Why are sunsets red

A sunset is one of the most beautiful natural phenomenons that exist on earth, and everybody has seen it at some point in their lives. While watching a sunset, many might wonder though, about why sometimes sunsets are red or orange. The reason lays in the fact that sunlight or “white light” as we call it, actually contains all colors. The position of the sun in the sky determines the color of the sky, which is why when the sun is on its journey from a low position, the shorter wavelengths of color, mainly blue is visible. The colors of longer wavelength like yellow, orange and red are visible clearly during the sunset. The distant position of the sun during a sunset makes it impossible for the shorter, color wavelengths like blue or green to reach the surface as they become scattered and thus only the longer wavelengths of color, namely red and orange reaches the earth’s surface. The sun and the surrounding sky therefore appears red to our eyes during the sunset.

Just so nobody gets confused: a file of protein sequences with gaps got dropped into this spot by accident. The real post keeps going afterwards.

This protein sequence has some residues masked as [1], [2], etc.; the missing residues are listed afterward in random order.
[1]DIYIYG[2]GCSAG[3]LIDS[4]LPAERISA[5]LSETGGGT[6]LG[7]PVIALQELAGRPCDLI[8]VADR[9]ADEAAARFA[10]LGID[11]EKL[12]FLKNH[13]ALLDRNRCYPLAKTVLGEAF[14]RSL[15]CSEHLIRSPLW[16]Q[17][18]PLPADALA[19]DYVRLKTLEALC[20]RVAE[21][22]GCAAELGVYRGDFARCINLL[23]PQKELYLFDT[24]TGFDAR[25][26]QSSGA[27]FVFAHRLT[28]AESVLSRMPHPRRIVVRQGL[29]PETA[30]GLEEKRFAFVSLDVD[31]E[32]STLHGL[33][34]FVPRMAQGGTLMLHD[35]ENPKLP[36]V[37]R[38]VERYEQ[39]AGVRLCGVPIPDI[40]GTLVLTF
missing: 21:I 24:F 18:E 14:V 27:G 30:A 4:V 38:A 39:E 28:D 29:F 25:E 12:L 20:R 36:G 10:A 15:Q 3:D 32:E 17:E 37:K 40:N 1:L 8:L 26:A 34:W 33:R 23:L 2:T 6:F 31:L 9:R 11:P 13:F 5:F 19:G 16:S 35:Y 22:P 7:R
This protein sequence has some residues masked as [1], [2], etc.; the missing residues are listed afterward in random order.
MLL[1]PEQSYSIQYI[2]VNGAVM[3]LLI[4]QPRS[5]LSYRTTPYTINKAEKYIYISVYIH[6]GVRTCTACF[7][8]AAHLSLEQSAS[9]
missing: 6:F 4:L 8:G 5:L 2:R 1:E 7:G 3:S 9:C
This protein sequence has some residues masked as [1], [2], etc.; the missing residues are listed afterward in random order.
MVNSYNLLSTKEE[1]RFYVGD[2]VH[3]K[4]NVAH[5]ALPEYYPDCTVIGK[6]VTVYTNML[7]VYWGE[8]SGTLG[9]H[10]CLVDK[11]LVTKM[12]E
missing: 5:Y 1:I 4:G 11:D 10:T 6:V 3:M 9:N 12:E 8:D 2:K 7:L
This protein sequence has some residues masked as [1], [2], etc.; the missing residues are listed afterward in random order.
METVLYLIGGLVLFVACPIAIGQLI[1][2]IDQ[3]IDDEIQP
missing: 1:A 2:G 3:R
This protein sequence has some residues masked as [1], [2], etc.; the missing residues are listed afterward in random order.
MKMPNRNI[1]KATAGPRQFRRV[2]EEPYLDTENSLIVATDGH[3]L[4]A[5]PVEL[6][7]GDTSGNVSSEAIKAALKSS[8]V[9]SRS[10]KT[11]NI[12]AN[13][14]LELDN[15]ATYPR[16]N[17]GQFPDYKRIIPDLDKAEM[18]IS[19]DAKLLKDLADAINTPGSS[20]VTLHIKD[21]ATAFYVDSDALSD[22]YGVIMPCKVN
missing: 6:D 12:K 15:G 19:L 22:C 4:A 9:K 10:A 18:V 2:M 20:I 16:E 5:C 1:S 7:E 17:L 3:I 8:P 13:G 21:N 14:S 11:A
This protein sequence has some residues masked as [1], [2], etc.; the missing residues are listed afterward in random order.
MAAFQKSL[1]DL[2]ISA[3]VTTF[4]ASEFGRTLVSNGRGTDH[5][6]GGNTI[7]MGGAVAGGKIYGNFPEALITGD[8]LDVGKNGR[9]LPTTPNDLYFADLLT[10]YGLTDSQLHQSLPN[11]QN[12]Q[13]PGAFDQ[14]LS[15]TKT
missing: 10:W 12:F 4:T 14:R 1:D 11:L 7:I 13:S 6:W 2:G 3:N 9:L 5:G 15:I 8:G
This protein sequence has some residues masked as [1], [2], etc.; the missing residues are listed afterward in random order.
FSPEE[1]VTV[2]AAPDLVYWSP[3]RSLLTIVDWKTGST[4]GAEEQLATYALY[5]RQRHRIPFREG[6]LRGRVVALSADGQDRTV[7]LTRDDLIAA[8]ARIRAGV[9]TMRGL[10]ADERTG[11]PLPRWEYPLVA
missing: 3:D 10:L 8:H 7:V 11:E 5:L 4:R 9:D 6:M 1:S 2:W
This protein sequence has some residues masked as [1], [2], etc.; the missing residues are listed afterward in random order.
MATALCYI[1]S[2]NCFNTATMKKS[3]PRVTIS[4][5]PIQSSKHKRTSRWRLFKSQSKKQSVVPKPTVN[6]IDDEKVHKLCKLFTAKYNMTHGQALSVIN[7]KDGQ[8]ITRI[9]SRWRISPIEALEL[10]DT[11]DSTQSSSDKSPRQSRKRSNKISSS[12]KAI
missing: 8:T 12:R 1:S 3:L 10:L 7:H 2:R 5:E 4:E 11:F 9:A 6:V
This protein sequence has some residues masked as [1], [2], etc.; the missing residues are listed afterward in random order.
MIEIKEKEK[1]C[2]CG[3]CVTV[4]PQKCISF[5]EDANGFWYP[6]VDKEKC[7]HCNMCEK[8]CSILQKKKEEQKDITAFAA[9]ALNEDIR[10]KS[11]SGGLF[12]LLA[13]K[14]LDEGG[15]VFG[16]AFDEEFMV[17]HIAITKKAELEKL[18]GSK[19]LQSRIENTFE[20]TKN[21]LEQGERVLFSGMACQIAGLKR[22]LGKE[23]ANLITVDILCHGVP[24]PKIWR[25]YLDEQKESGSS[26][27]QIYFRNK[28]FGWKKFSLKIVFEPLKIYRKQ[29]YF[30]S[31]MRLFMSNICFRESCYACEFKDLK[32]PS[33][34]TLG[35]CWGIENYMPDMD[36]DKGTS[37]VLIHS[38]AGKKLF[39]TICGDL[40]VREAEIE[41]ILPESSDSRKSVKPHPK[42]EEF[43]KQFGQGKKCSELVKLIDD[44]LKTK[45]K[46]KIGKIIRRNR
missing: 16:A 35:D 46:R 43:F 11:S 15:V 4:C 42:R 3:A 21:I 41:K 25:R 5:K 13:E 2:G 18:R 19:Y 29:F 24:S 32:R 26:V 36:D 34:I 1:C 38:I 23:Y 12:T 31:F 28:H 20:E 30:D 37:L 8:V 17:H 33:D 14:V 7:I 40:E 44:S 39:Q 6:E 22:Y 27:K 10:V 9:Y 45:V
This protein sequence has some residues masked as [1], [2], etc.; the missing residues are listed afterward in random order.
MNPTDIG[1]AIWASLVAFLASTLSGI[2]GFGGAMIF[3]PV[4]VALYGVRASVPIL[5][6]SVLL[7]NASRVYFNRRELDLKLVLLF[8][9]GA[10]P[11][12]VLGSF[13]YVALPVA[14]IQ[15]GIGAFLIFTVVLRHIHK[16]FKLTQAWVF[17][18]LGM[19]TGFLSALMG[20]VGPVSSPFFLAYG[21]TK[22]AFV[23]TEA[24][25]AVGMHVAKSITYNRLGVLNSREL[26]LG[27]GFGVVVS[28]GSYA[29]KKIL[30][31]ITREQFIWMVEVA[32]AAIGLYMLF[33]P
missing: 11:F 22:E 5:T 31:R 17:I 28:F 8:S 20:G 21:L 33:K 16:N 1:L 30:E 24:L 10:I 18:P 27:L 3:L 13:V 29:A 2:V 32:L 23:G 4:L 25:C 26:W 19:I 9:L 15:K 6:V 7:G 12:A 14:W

A theory stating the reason behind red sunsets explain that the increased amount of red light seen from the earth’s surface is due to the presence of aerosols in the lower portion of our atmosphere. Aerosols reflect the red and the orange in the sunlight. The same red effect is not seen during the entire day in spite of the aerosol’s presence because the sun’s rays pass through a much longer aerosol filled path during sunsets because of the position of the sun, than during the day when the sun is positioned above head.

Aerosols are tiny particles of both manmade and natural matter found suspended in the earth’s lower atmosphere. They are found to be quite vital in cloud formation and are not seen purely as pollutants anymore. Aerosols are a mixture of soil, sea-salt, ash, dust particles, sand and a host of other solid and liquid substances.